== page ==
Why Surveys Aren't The Best Tool For Designing Experiences

While most design researchers and practioners would agree that surveys aren't the best tool for designing experiences, I'm still suprised that we get pushback on the value of other (primarily qualitative) research methods from customer experience professionals and of course their business colleagues. While many of these people will argue to the grave that surveys are "better" than qualitative research methods because they mitigate risk by being both quantifiable and statistically significant, they don't realize that when designing experiences, surveys introduce "risk" well before a survey is analyzed. How? Well, surveys:

  • Limit responses. Most surveys (whether they're open-ended or offer restricted responses) ask users for their reaction or input to a specific question or situation. If you're asking for something that's relatively black and white, that's a perfect technique. But if you're asking people to explain why they did (or didn't do) something or about the nuances of how they did something, or if you want to see how their context influences their behavior, then surveys are difficult to craft because you essentially have to know the answers before you ask the question. And if you don't know all of the right answers, then you're introducing risk by guessing what they may be.
  • Rely on respondants to know the truth. While most consumers (or at least some) don't lie purposely or at least not consistently enough to break a good survey, surveys often rely on consumers to tell you what they will or plan to do and whether they like/dislike or want/don't want something. While those are all important things to know, most people aren't fully aware of, don't remember, or are not able to predict their own behaviors in situations that they haven't been in before. So when trying to design a new interaction, what people tell you they will do may not always be a risk-free way to determine what they will actually do.

The analysis that goes into surveys can be impressive, and their responses can hold interesting trends and insights for customer experience professionals and their colleagues. But don't get so enamored by the analysis that you miss the fact that the technique had its own drawbacks to begin with. Qualitative methods might not come with the fancy charts and statistical analysis (although many social scientists might disagree), but when done right, they offer the most promising way we've seen to overcome the limitations that survey-based techniques impose when trying to design an experience.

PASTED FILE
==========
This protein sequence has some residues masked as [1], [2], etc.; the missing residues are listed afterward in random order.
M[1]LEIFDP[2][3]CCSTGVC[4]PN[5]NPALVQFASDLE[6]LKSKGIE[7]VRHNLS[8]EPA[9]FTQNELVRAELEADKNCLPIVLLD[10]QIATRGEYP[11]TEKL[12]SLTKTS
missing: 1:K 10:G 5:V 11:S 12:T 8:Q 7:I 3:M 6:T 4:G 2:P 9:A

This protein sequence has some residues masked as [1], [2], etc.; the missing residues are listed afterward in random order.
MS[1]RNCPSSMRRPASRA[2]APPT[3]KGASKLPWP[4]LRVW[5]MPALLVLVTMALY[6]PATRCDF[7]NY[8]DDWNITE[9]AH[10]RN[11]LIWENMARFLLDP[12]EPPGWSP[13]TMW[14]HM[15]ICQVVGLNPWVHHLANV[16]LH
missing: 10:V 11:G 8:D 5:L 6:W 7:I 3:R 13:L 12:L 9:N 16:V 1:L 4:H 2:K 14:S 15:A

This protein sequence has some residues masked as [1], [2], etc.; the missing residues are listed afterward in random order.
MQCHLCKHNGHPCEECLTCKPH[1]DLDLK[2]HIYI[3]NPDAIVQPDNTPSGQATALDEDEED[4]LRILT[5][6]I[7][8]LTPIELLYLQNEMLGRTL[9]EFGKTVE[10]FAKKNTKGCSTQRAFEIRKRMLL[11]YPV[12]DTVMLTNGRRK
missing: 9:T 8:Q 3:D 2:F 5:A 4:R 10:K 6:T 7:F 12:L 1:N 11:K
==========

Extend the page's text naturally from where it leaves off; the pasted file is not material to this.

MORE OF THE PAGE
If you're interested in learning more about some of these techniques or learning how they're used in other enterprises, join me for the Understand Your Customers track at Forrester's Customer Experience Forum. Speakers from Wells Fargo, Frog Design, and the Design and Usability Center at Bentley University will be sharing their real-world experiences.

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Comments

Human experience and the bias of quantitative analysis

Thank you for your tastefully penned response to recent criticism of the methodologies and practices of companies such as Forrester and others - and I cannot agree more with your blog post. Heuristic and qualitative analysis provide beneficial, multi-faceted customer experience data across the multitude of communication platforms, UIs, contact centers, out of box experiences, and so on. Human interactions are nuanced and complex.

Surveys immediately bias the data away from experience and more towards influencing opinion. Although in the past surveys provided statistics and charts for PowerPoint decks and business plans, today surveys for user experience provide only some insight into how customers "feel." If you peek behind a customer experience survey-based analysis, often times statistical bias blemishes the best of intentions.

One example that I recall illustrates how bias can start even before the customer begins to check the boxes: the survey was provided to prepaid (non-contract) mobile users via email. Most of the demographic of the companies compared in the study didn't use email. The results were so biased that price alone seemed to be the real experiential care-about and all that mattered. Hurts consumers, markets, companies, and so on. That's an extreme example, I admit. But I am biased.

I believe there's a better way than established advisors and trusted voices taking public pot shots at competitive organizations. Cooperation and best practices should prevail across company lines rather than obvious stabs at trusted sources such as Forrester and Gartner.

Vidya, I agree with both of

Vidya, I agree with both of the points you make, and might venture a third risk of quant surveys: "They take the first answer as the truth". I have lost count of the number of times I have seen a respondent clearly frustrated or puzzled by the task they are attempting, only to give an answer that they thought it was a good process. This is because the user often blames themselves for the problems they are having rather than the poor design of the process...."I must have missed something", or "I think I got it wrong". Only on the skilled prompting of a moderator, does the real sense or scale of the problem get identified, and only then can the problem area be resolved.

I look forward to participating in the CX Forum, see you there.

This is very sound advice.

This is very sound advice. The truth is surveys often provide flawed results. To really decide how best to serve, managers and front line staff need to open their eyes and ears. As this video suggests (http://www.upyourservice.com/video-theater/how-can-you-make-the-best-of-...) there is always room for improvements.